It is so easy as a parent of very young children to always see yourself as the one in the know. It is logical, after all, that with years of experience under our belts, we should be the ones who are right. We must, by virtue of our age, size, or something like that, be the ones calling the shots. Yet Jasmin reminded me of something so important recently, and in doing so she taught me a valuable lesson.
On the first day of our holiday in Kos, I tried to take Jasmin swimming. Our hotel had a choice of three children’s pools as well as two adult pools. Milin was immediately paddling away, playing with inflatable toys and plastic beach ware. He loved it.
And so, with ten-month-old Jasmin on my hip, I walked into the pool where Milin was playing. Jasmin screamed. Loudly. I tired to splash water over her toes. I tried to sing and play games. Nothing worked. Jasmin clung to me with all her might and sobbed. I walked her out of the water in defeat.
For the next few days, Jasmin sat on a lounger near the pool and watched. She watched Milin play. She watched the other children play. She watched people swim and throw frisbees and splash each other and laugh and enjoy. She took it all in.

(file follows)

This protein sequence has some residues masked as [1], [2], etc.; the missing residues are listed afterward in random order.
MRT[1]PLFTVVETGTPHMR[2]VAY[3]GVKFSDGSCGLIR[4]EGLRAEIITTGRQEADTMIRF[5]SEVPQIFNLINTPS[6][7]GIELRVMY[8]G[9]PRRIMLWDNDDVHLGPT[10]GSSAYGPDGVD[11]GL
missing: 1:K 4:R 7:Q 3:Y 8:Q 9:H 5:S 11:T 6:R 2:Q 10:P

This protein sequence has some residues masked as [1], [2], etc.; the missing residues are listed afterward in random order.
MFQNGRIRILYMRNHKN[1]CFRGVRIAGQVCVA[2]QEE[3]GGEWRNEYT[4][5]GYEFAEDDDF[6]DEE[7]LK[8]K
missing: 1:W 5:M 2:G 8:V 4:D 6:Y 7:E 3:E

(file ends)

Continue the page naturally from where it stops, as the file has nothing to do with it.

A couple of days before we left, I took notice of Jasmin’s joy at watching her brother in the water. She kicked her feet and waved her arms. She wanted, I realised, to join in.
I sat her on the edge of the pool and let her splash. There were no tears. Jasmin loved the water.
For the last two days of our holiday, we took Jasmin in the water as much as we could. She kicked her feet in the waves at the beach and her face lit up. We took her into the deep water of the adults pools and played games with her. It made her so happy, and I loved watching her have so much fun.
Yet I hope I remember this lesson from Jasmin. She taught me not to push her. She taught me that she will do things in her own time. She taught me to listen to her. She taught me that the pace I expect her to move at, might not be the one that is right for her.
Jasmin needed time to take in new surroundings and new experiences. She needed time to settle and feel at ease. She didn’t let me push her. She took the time she needed to get comfortable in her new environment. She watched the other children swimming, splashing and paddling. Only when she was ready, did she take the plunge.
I might be older and bigger and supposedly wiser, but I also need to remember to listen to my baby. She will do things her way and in her time. I don’t want to push her away from a pace that is right for her. I’m going to continue to parent by listening to my instincts, but I’m also going to ensure I’m listening to my baby more too. She might learn things and approach life in a different way to me. That’s fine – but it’s my job to notice and help her along her way.